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Monday, 12 October 2009

Comments

Say what you want, but the 28mm ZE is a pretty lens:

It's also and interesting `medium-fast normal' on DX cameras, though probably on the heavy side. (and DX viewfinders aren't exactly perfect for manual focus). But options are good...

The 35mm f:2 Distagon is also available in M42 mount (ZS). Here's a sample on my EOS 40D--

http://www.flickr.com/photos/davidagoldfarb/3815620097/

Click the Distagon 35mm tag for more examples.

Not a fan of the bokeh most Zeiss lenses seem to portray. Is the 35 much different?

Regarding the bokeh of the 35/2 Distagon, such considerations depend to a certain degree on context and subject distance, but in general, I'd say it works for me--

http://www.flickr.com/photos/davidagoldfarb/3764127756/

Again, more examples here--

http://www.flickr.com/photos/davidagoldfarb/tags/zeissdistagont35mmf2/

I've had a look through the Zeiss 85/1.4 Planar, which is available in Nikon, EOS, and Pentax K mounts, and the bokeh is very smooth from what I could tell at a glance.

The-digital-picture.com tested the Zeiss 85/1.4 and had big problems with focus shift when stopping down. Don't know how big a problem this would be in real life, but he dismissed the lens because of it (but then, he dismisses everything but Canon L glass, so draw your own conclusions)

I do not see how can the Zeiss 35 mm compete with the Canon 35mm f/1.4.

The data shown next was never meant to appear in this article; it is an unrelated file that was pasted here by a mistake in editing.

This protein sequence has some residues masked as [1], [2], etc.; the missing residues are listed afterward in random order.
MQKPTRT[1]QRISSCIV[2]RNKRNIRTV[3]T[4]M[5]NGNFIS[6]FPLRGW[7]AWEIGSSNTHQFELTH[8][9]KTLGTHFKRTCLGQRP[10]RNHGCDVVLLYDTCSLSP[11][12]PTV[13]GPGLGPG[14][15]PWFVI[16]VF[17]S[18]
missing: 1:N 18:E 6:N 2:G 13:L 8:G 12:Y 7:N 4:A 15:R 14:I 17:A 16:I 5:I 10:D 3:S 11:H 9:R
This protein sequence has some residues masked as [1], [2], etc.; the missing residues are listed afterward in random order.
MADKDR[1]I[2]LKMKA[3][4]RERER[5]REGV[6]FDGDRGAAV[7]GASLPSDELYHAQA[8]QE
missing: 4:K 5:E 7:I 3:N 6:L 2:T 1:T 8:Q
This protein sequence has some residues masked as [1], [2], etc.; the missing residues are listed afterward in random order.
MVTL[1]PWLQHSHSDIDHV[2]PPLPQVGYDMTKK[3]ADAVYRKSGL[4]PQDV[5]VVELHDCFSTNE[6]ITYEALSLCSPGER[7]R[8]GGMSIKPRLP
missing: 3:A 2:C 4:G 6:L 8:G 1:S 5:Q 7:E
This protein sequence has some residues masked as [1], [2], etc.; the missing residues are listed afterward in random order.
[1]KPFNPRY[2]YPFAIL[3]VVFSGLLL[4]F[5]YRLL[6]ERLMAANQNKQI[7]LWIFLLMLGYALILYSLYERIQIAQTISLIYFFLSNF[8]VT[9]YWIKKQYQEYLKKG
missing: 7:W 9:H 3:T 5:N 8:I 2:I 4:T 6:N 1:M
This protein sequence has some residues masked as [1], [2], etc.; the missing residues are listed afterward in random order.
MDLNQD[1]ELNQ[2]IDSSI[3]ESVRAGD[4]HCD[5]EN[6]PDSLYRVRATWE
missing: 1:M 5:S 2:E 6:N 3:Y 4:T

"I do not see how can the Zeiss 35 mm compete with the Canon 35mm f/1.4."

Well, I can name one way: the Canon is $1400 and the Zeiss (at least the Nikon and Pentax versions, and I presume the Canon version too, more or less) is $826.

Of course the Canon is faster and has AF, too.

Mike

"The-digital-picture.com tested the Zeiss 85/1.4 and had big problems with focus shift when stopping down. Don't know how big a problem this would be in real life..."

Not really a problem when using this lens. I read about the 85/1.4 focus shift on diglloyd.com (excellent reviews of the entire Zeiss line, BTW) and bought it regardless. I prefer it to the 85/1.4 AF-D Nikkor, which is an excellent lens by itself.

That Zeiss glass sure is appealing from the gearhead perspective... but can a difference really be seen in an A3 print versus the Pentax SMC-Takumar/-M/-A lenses, at f/2.8 or above? Especially if one has a compatible camera (which is pretty much everything, isn't it...)?

My heart sez buy one of these. My head says, "Are you nuts??!! Buy the Limited 35/2.8 Macro instead!"

BTW, @David Goldfarb, it's hard to evaluate lens performance without knowing more shooting data, e.g., aperture. The sample image you listed of the man engraving a knife, was obviously not shot wide-open... and in my admittedly limited experience, even kit lenses look surprisingly good at f/5.6 to f/11, especially in small images.

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